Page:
We do not need to resolve the Buford question here, for we would affirm the district court's application of the enhancement regardless of the standard of review. To begin the analysis, Guideline § 3B1.1(b) provides that a court should increase a defendant's base offense level by three levels, "[i]f the defendant was a manager or supervisor (but not an organizer or leader) and the criminal activity involved five or more participants or was otherwise extensive." See U.S.S.G. § 3B1.1(b) (2001). The government bears the burden of proving that the enhancement applies. Dupree, 323 F.3d at 491.
In considering whether a defendant was a manager or supervisor, we consider such factors as "`the defendant's exercise of decision-making authority, any recruitment of accomplices, the claimed right to a larger share of the fruits of the crime, the degree of participation in planning the offense, and the degree of control the defendant exercised over others.'" Id. Under this standard, we believe that Solorio should be considered a supervisor. As the government notes, there is uncontroverted evidence that Solorio recruited Moises Picos-Picos as an accomplice and exercised control over him. Solorio arranged for Picos-Picos to come from Tijuana to help Solorio and leased an apartment for him. In return, Picos-Picos worked for Solorio, delivering bags of cocaine and money, and keeping records of drug transactions for Solorio. Solorio planned and directed all of Picos-Picos's drug activities. This is sufficient to establish that Solorio was a supervisor within the meaning of the Guideline. See Dupree, 323 F.3d at 494 (upholding the enhancement for a robber who supplied the gun, provided information about the victimized store and armored truck service, and moved surveillance cameras).
Solorio's only argument against the enhancement is that the "Picos-Peraza matter was separate from any dealing with Omar Rocha and the conspirators related to Mr. Rocha." Solorio Br. at 24. Solorio therefore argues that an enhancement under § 3B1.1(b) was inappropriate because it requires a showing that the enterprise had "five or more participants or was otherwise extensive." U.S.S.G. § 3B1.1(b). Solorio argues, in effect, that the jury's verdict holding that he conspired only with respect to 500 grams of cocaine proves that he did not belong to the larger conspiracy. It supposedly demonstrates that the jury believed that there was a subconspiracy between himself and Picos-Picos. This conspiracy, Solorio alleges, is not "extensive" within the meaning of the Guideline and does not involve five people — thereby preventing Solorio from receiving the enhancement.
We do not find this argument persuasive. The district court at sentencing explicitly found that Solorio was part of the larger conspiracy. Even if the jury had found that Solorio was only part of a conspiracy between himself and Picos-Picos, the differences in the standards of proof at the guilt and sentencing phases resolve any seeming inconsistency. As a result, even if the jury verdict were construed as finding that Solorio did not belong to the larger conspiracy beyond a reasonable doubt, the district judge still could have found by a preponderance that Solorio did belong to the larger conspiracy. See United States v. Watts, 519 U.S. 148, 157, 117 S.Ct. 633, 136 L.Ed.2d 554 (1997) (explaining "that a jury's verdict of acquittal does not prevent the sentencing court from considering conduct underlying the acquitted charge, so long as that conduct has been proved by a preponderance of the evidence"). We therefore affirm the district court's decision to apply the supervisory enhancement.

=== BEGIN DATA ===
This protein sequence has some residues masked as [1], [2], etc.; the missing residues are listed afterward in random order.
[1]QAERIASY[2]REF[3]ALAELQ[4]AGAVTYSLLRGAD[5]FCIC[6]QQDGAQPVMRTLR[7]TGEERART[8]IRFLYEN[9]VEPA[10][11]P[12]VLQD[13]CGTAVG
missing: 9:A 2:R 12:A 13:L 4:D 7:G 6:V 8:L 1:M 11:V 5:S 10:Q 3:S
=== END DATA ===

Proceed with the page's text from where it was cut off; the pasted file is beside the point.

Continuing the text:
H. Mitigating Role Reduction
Solorio claims that the district court erred in denying him a mitigating-role reduction pursuant to U.S.S.G. § 3B1.2 for having a small role in the conspiracy. This claim is easily resolved against Solorio.
"Whether a defendant is entitled to a downward [adjustment] under § 3B1.2 depends heavily on factual determinations, which we review only for clear error." United States v. Campbell, 279 F.3d 392, 396 (6th Cir.2002). Solorio has the burden of proving, by a preponderance of the evidence, that he is entitled to the reduction. United States v. Bartholomew, 310 F.3d 912, 924 (6th Cir.2002). Under § 3B1.2, a defendant can receive a four-level reduction for being a minimal participant or a two-level reduction for being a minor participant. "A minimal participant is one who is `plainly among the least culpable of those involved in the conduct of a group,' and a minor participant is one who `is less culpable than most other participants, but whose role could not be described as minimal.'" Id. (quoting U.S.S.G. § 3B1.2, cmt. nn. 1, 3).
Solorio here was not less culpable than most of the other participants in the conspiracy. All the reasons that supported the district court's finding that Solorio was a supervisor justify the denial of Solorio's request for a mitigating-role reduction. There is no doubt that Solorio was intimately connected with the drug conspiracy. His own records indicate that he distributed extensive amounts of cocaine and marijuana. To the extent that Solorio did not distribute the drugs himself, he was directing his associate Picos-Picos to do so in his stead. Picos-Picos delivered large quantities of drugs for Solorio and received cash payments for him as well. The control he exerted over Picos-Picos clearly reflects that Solorio was no minor participant in this conspiracy. We can see no error in the district court's denial of the mitigating-role reduction.
I. Downward Departure
We now turn to the defendants' last claim of error. Juarez and Solorio both argue that the district court erred by refusing to depart downward from their sentences under the Guidelines. Juarez argues that he should have been given a downward departure on the basis of harsh conditions of confinement. Solorio argues he should have been given a downward departure based on his status as a deportable person.